Walter Hall at lunchtime today saw the annual recital for the winners of the Norcop Prize in song and the Williams Koldofsky Prize in Accompanying. The winners this year were baritone Korin Thomas-Smith and pianist Joy Lee. It was a very well constructed recital. It was all English language and consisted of three sets of highly contrasted moods.
Yes subtitles can be a bit dodgy but the one above is actually from a very good PBS segment on Eric Owens. You can see it here. Or you can just enjoy this snap of him with two lovely ladies on the opening night of Hercules at the COC a little while ago.
Averse as I have become to the Met’s HD broadcasts the lure of Kaija Saariaho’s L’Amour de Loin in a new production by Robert Lepage proved too strong. I’m glad I went. In fact this was probably the best Live in HD broadcast that I’ve seen. Lepage’s production is magical and absolutely at one with the libretto and the score. It’s deceptive simplicity mirrors the same qualities in both. Basically we are face with bands of light (32000 LEDs) across the stage which change colour as required and provide an ethereal shimmering backdrop. The chorus, rarely more than their heads or hands or both, appear in tight ranks from among the lights. There’s a sort of swivelling gantry with a platform at each end that configures to be the various settings for Jaufré and Clémence and there is the Pilgrim and his/her boat. Simple, configurable, effective and very, very beautiful. Indeed, Lepage and his team at the top of their game.
The story line for Bellini’s opera I Capuletti e I Montecchi will be familiar enough though it’s very condensed and based on the earlier source by Bandello rather than Shakespeare’s more elaborate reworking. So, lots of feuding but no back story, no balcony scene, no friar’s cell. But (spoiler alert) the ending is the same. Vincent Broussard’s production, originally from Munich but filmed in San Francisco in 2012, sets the work around the time of its composition and seems at times to reference that it was composed for the Venice Carnivale. It also veers around between being quite literal and trying to make the story something going on in Romeo’s head. The production is quite influenced visually by the fact that the costumes were designed by Christian Lacroix and it’s unclear whether he’s trying to support the production concept or promote his brand.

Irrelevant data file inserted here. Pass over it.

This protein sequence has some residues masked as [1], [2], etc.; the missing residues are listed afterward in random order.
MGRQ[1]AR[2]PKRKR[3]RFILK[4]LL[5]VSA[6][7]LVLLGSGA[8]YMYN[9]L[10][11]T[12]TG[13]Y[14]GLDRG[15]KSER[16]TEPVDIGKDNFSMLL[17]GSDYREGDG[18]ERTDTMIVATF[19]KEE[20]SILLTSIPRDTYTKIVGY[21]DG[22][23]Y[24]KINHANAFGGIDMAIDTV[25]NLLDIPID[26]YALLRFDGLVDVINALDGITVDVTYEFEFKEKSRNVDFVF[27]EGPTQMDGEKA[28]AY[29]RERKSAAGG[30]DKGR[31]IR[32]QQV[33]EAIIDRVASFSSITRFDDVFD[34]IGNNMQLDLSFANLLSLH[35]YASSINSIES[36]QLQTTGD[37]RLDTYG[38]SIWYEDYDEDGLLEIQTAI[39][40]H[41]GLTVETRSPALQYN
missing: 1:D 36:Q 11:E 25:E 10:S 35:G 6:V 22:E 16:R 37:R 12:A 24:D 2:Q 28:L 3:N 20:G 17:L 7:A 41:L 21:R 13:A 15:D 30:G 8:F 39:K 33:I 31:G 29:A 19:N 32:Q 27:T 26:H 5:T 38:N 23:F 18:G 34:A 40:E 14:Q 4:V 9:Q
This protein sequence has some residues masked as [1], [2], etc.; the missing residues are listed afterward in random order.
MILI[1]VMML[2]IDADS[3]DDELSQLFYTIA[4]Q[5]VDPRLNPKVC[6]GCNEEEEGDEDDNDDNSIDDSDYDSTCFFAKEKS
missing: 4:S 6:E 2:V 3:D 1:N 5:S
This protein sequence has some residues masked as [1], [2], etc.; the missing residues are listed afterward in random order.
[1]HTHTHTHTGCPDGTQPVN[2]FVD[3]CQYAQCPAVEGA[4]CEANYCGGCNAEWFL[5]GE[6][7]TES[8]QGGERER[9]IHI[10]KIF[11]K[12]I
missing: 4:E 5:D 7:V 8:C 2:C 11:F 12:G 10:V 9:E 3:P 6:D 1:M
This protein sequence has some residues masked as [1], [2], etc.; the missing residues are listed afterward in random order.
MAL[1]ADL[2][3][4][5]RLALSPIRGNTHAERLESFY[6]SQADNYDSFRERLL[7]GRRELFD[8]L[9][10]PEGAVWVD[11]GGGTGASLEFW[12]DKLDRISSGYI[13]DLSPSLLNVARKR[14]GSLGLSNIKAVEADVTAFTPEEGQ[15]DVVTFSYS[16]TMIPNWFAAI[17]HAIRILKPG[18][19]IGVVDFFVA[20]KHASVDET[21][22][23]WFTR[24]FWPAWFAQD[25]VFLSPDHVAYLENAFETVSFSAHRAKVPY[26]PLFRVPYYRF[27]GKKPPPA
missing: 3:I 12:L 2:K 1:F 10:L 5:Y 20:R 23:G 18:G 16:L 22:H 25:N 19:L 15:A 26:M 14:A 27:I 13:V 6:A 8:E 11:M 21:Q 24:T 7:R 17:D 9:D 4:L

It’s forty years since Sir Andrew Davis first conducted the TSO and to celebrate the fact the TSO programmed a run of Verdi Requiems with Sir Andrew conducting. I caught the last performance last night. It’s in some ways a curious piece; very operatic and not especially liturgical but it does have its subtleties; the very quiet opening and the tenor solo Ingemisco for example but there’s also some moments of drama that are far from subtle. The Dies irae is appropriately loud, even terrifying and it’s used as an accent before the Lacrymosa and during the Libera me. It’s quite a compelling 90 minutes or so.
Gershwin’s Porgy and Bess has a really interesting history. It was always intended as a “grand opera”; pretty much the first American one. It was written for the Metropolitan Opera but not performed there until 1985 and between it’s Boston debut in 1935 and a production in Houston in 1976 it was virtually always performed in a much cut edition designed for Broadway. In fact by the time of the Houston production it was being done much at all; being seen as dated and dealing with issues of race that were particularly highly charged in Civil Rights Era America. It took a bold, young Deneral Manager, David Gockley, and a Gershwin enthusiast, John DeMain, to recreate an opera rather than a musical. It’s been following them round ever since and so, not very surprisingly, Gockley, now in charge in San Francisco, chose to stage it there last year in a new production by Francesca Zambello with DeMain conducting.